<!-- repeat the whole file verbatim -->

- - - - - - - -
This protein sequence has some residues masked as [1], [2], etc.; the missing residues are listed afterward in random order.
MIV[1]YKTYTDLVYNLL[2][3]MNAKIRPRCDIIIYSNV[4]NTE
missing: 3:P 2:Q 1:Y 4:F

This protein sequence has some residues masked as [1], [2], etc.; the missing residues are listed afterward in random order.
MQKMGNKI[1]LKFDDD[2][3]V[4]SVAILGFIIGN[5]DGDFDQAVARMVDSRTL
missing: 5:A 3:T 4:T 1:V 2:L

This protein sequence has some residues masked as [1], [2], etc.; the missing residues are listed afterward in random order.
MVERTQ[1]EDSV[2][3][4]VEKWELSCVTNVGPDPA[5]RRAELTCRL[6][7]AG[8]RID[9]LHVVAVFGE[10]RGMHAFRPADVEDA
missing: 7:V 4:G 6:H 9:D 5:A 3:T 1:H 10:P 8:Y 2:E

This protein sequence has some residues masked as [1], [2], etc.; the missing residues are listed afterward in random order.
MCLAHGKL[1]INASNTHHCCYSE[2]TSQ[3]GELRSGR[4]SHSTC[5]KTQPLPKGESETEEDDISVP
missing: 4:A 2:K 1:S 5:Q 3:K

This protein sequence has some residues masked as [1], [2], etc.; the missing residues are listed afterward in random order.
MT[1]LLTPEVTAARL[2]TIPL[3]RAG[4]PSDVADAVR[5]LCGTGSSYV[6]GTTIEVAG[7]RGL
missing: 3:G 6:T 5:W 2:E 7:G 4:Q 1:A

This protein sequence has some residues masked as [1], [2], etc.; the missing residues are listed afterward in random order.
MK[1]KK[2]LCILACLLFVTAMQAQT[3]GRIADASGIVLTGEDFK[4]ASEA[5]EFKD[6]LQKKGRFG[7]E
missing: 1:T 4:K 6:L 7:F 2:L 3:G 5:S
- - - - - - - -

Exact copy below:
This protein sequence has some residues masked as [1], [2], etc.; the missing residues are listed afterward in random order.
MIV[1]YKTYTDLVYNLL[2][3]MNAKIRPRCDIIIYSNV[4]NTE
missing: 3:P 2:Q 1:Y 4:F

This protein sequence has some residues masked as [1], [2], etc.; the missing residues are listed afterward in random order.
MQKMGNKI[1]LKFDDD[2][3]V[4]SVAILGFIIGN[5]DGDFDQAVARMVDSRTL
missing: 5:A 3:T 4:T 1:V 2:L

This protein sequence has some residues masked as [1], [2], etc.; the missing residues are listed afterward in random order.
MVERTQ[1]EDSV[2][3][4]VEKWELSCVTNVGPDPA[5]RRAELTCRL[6][7]AG[8]RID[9]LHVVAVFGE[10]RGMHAFRPADVEDA
missing: 7:V 4:G 6:H 9:D 5:A 3:T 1:H 10:P 8:Y 2:E

This protein sequence has some residues masked as [1], [2], etc.; the missing residues are listed afterward in random order.
MCLAHGKL[1]INASNTHHCCYSE[2]TSQ[3]GELRSGR[4]SHSTC[5]KTQPLPKGESETEEDDISVP
missing: 4:A 2:K 1:S 5:Q 3:K

This protein sequence has some residues masked as [1], [2], etc.; the missing residues are listed afterward in random order.
MT[1]LLTPEVTAARL[2]TIPL[3]RAG[4]PSDVADAVR[5]LCGTGSSYV[6]GTTIEVAG[7]RGL
missing: 3:G 6:T 5:W 2:E 7:G 4:Q 1:A

This protein sequence has some residues masked as [1], [2], etc.; the missing residues are listed afterward in random order.
MK[1]KK[2]LCILACLLFVTAMQAQT[3]GRIADASGIVLTGEDFK[4]ASEA[5]EFKD[6]LQKKGRFG[7]E
missing: 1:T 4:K 6:L 7:F 2:L 3:G 5:S